$1 million Govt boost for e-waste recycling network

  • Nick Smith

The Government is to provide more than $1 million to support the recycling of electronic waste such as televisions and computers, Environment Minister Nick Smith announced today.

The Minister made the announcement at the opening of the Wellington e-Cycle Recycling Facility at Seaview. This facility, along with others in Auckland and Christchurch, is breaking down e-waste received from the network of depots all round the country.

“The Government last year provided RCN and the Community Recycling Network $400,000 to establish 20 permanent nationwide e-waste depots in New Zealand to recycle this waste.  I’m pleased to announce that we are providing an additional $1 million over two years from the Government‘s Waste Minimisation Fund to allow 15 more depots to be established as well as a nationwide campaign to ensure the public are aware of this service and the importance of recycling their old TVs and computers,” Dr Smith said.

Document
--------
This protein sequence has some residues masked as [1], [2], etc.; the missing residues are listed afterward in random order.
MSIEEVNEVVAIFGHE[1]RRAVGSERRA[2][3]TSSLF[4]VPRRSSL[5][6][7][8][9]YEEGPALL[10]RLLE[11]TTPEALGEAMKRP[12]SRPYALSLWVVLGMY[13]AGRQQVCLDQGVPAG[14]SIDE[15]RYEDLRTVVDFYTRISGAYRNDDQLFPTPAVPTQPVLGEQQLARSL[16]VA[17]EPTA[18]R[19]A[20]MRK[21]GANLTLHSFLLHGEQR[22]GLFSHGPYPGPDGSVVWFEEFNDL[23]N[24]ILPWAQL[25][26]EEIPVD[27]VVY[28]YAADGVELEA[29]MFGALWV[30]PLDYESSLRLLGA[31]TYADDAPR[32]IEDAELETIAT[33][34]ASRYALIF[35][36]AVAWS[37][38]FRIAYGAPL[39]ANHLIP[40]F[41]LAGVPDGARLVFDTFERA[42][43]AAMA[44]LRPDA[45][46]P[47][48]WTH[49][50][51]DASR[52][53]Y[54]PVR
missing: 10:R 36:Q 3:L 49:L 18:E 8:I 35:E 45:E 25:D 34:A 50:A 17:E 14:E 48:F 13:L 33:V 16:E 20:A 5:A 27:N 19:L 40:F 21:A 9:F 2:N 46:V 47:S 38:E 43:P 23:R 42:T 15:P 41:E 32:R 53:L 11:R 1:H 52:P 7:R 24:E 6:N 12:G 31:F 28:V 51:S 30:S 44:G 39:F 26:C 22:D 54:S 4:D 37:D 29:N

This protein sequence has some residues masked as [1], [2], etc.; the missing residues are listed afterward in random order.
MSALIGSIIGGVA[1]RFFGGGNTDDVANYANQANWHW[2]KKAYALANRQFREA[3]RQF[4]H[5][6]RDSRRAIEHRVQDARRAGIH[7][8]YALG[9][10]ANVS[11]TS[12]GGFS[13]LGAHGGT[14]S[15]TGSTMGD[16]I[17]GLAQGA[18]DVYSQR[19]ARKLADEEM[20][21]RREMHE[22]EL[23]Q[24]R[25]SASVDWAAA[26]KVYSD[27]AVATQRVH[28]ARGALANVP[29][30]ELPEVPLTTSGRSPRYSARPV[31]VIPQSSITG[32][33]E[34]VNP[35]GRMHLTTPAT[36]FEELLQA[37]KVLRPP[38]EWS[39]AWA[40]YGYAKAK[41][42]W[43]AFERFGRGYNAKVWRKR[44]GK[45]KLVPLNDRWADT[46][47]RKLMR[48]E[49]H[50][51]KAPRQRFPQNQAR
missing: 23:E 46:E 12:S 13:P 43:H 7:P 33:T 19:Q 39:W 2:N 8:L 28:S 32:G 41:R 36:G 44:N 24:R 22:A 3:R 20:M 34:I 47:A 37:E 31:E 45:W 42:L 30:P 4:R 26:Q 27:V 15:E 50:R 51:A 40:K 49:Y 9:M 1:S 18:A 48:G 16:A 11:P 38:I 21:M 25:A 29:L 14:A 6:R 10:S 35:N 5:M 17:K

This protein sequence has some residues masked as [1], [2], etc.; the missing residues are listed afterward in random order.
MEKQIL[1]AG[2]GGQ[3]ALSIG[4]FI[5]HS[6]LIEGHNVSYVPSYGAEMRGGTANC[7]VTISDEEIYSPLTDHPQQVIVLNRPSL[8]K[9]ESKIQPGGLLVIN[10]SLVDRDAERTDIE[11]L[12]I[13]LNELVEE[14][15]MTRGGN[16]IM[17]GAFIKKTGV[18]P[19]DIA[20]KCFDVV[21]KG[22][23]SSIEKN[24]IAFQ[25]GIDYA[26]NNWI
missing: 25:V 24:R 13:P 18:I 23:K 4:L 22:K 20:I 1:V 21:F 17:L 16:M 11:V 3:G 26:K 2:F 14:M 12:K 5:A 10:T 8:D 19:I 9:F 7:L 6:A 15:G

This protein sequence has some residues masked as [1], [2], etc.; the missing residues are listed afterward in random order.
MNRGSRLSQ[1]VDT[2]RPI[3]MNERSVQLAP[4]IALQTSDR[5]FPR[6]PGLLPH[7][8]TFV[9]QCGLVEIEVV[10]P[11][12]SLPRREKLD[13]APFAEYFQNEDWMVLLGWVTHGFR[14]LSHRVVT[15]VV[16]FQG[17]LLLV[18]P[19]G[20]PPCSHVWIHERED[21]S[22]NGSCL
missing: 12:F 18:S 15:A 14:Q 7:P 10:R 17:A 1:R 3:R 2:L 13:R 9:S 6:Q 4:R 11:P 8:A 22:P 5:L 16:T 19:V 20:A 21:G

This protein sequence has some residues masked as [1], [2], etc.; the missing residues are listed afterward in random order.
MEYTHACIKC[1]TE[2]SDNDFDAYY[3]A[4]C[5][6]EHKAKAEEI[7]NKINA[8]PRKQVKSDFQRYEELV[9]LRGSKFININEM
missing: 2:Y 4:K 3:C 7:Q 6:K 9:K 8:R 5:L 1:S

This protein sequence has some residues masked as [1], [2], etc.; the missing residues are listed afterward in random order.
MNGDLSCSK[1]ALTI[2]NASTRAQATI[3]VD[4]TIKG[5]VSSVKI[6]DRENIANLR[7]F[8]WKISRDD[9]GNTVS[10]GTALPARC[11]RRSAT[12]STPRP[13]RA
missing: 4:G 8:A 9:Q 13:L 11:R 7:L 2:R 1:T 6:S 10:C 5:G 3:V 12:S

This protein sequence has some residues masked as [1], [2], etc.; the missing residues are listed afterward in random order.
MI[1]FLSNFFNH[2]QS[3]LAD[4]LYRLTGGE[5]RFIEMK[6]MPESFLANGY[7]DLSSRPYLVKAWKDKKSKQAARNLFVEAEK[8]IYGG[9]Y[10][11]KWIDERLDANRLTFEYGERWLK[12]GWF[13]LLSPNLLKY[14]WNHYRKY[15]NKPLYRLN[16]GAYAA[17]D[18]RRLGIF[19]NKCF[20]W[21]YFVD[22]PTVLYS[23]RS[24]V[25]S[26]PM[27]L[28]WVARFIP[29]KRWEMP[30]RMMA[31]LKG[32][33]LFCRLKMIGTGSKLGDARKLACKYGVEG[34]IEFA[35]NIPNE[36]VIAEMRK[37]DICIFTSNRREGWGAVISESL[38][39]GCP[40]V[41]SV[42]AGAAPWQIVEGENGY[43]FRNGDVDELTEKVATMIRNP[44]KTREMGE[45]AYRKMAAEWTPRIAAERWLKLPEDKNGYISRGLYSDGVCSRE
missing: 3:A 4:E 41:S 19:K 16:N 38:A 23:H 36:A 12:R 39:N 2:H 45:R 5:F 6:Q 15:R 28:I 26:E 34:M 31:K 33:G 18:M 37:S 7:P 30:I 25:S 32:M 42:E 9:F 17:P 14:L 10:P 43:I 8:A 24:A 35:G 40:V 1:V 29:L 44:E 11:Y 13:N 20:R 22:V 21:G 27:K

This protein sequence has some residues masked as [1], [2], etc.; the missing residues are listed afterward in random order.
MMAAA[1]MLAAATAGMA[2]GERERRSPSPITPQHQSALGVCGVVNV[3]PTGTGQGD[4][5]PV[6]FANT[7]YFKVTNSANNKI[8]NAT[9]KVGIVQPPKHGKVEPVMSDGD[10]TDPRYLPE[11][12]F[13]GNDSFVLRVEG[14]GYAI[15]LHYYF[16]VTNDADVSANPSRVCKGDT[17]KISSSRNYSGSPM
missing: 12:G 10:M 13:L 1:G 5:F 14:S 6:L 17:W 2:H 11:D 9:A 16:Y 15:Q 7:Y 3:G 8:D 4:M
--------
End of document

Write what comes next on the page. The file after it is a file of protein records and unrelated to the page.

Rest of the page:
“This initiative is a further step towards New Zealand better managing the 80,000 tonnes of electronic waste each year from used computers, cellphones, printers, monitors and TVs which have thousands of tonnes of recoverable lead, mercury, gold, cadmium and silver.

“A new TV is not required to receive digital television when the phased digital switchover starts next year, but some Kiwis may look to replace their cathode ray tube sets and will be conscious of how and where to dispose of them. These depots are able to take these old TVs for recycling keeping the harmful lead from going to landfills.

“These depots build on the good work started with eDay but provide a responsible disposal option every day. Other initiatives with industry are also in the pipeline. Government is also exploring a product stewardship scheme with industry in parallel with developments in Australia.  

“This is the type of smart Bluegreen initiative the Government wants to encourage and is consistent with our 2010 Waste Strategy to put greater emphasis on harmful waste.”

For details of the e-Cycle project go to http://www.e-cycle.co.nz